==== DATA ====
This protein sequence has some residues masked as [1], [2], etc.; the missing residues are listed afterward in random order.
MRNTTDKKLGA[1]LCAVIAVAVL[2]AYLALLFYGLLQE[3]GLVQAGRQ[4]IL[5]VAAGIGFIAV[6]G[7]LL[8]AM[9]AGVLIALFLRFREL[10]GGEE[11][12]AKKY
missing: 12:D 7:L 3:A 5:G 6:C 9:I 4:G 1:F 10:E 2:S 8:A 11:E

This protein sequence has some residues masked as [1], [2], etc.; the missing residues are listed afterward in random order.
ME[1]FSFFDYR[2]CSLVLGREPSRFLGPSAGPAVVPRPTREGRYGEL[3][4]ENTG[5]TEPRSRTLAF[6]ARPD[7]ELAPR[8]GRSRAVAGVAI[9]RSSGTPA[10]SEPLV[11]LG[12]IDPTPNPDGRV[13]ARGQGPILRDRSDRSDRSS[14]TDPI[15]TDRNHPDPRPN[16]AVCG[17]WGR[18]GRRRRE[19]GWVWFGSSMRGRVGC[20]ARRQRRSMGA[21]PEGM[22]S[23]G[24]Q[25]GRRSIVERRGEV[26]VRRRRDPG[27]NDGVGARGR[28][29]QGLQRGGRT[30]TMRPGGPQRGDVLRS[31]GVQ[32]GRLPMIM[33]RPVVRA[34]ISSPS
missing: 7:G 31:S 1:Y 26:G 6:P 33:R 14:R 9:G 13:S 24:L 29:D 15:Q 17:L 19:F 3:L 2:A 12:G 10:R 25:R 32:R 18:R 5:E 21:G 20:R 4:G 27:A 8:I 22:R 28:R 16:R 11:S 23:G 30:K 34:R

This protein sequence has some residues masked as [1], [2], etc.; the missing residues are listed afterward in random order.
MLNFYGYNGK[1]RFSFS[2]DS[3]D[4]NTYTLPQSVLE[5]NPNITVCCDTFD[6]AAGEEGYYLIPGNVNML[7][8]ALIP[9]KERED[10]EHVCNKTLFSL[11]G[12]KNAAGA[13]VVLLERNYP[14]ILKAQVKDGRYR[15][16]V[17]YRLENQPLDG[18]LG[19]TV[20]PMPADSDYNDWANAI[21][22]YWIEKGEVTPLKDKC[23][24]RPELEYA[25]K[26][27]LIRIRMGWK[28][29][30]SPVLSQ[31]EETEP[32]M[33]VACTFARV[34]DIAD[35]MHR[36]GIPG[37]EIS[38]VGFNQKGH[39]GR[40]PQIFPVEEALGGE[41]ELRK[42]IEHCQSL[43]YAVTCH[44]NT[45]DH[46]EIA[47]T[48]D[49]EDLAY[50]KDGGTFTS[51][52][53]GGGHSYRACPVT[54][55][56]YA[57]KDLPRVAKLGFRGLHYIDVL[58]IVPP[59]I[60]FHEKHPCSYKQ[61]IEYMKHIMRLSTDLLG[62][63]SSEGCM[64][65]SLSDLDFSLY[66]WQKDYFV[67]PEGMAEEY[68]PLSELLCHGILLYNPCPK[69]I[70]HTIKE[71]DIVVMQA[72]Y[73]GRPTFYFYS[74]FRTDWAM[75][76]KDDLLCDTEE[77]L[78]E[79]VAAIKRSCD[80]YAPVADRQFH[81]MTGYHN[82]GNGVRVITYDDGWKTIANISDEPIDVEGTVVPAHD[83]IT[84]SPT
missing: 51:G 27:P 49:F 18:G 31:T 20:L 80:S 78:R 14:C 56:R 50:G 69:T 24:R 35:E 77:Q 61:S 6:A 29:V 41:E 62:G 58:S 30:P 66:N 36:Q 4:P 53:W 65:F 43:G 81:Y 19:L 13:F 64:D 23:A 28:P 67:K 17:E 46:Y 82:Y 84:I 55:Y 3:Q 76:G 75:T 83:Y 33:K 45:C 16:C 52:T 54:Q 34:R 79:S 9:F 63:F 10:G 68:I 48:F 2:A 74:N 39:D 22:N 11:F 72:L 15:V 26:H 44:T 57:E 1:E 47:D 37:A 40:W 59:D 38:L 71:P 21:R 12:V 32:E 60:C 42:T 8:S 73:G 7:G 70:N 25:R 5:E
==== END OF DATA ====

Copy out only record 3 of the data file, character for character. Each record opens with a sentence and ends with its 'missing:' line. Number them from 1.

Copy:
This protein sequence has some residues masked as [1], [2], etc.; the missing residues are listed afterward in random order.
MLNFYGYNGK[1]RFSFS[2]DS[3]D[4]NTYTLPQSVLE[5]NPNITVCCDTFD[6]AAGEEGYYLIPGNVNML[7][8]ALIP[9]KERED[10]EHVCNKTLFSL[11]G[12]KNAAGA[13]VVLLERNYP[14]ILKAQVKDGRYR[15][16]V[17]YRLENQPLDG[18]LG[19]TV[20]PMPADSDYNDWANAI[21][22]YWIEKGEVTPLKDKC[23][24]RPELEYA[25]K[26][27]LIRIRMGWK[28][29][30]SPVLSQ[31]EETEP[32]M[33]VACTFARV[34]DIAD[35]MHR[36]GIPG[37]EIS[38]VGFNQKGH[39]GR[40]PQIFPVEEALGGE[41]ELRK[42]IEHCQSL[43]YAVTCH[44]NT[45]DH[46]EIA[47]T[48]D[49]EDLAY[50]KDGGTFTS[51][52][53]GGGHSYRACPVT[54][55][56]YA[57]KDLPRVAKLGFRGLHYIDVL[58]IVPP[59]I[60]FHEKHPCSYKQ[61]IEYMKHIMRLSTDLLG[62][63]SSEGCM[64][65]SLSDLDFSLY[66]WQKDYFV[67]PEGMAEEY[68]PLSELLCHGILLYNPCPK[69]I[70]HTIKE[71]DIVVMQA[72]Y[73]GRPTFYFYS[74]FRTDWAM[75][76]KDDLLCDTEE[77]L[78]E[79]VAAIKRSCD[80]YAPVADRQFH[81]MTGYHN[82]GNGVRVITYDDGWKTIANISDEPIDVEGTVVPAHD[83]IT[84]SPT
missing: 51:G 27:P 49:F 18:G 31:T 20:L 80:S 78:R 14:C 56:R 50:G 69:T 24:R 35:E 77:Q 61:S 6:A 29:V 41:E 62:G 58:S 30:P 66:N 36:Q 4:P 53:W 65:F 43:G 81:Y 19:L 13:F 64:D 23:A 28:P 67:K 17:E 46:Y 82:Y 84:I 55:Y 3:Q 76:G 75:T 83:Y 33:K 45:C 16:C 52:T 54:Q 34:R 79:S 9:F 63:F 10:G 68:I 48:F 2:A 74:N 39:D 22:N 11:F 72:L 15:V 26:H 44:T 57:E 1:E 47:D 37:A 40:W 59:D 38:L 71:P 21:R 12:V 32:E 60:C 42:T 8:S 73:G 7:G 70:N 25:R 5:E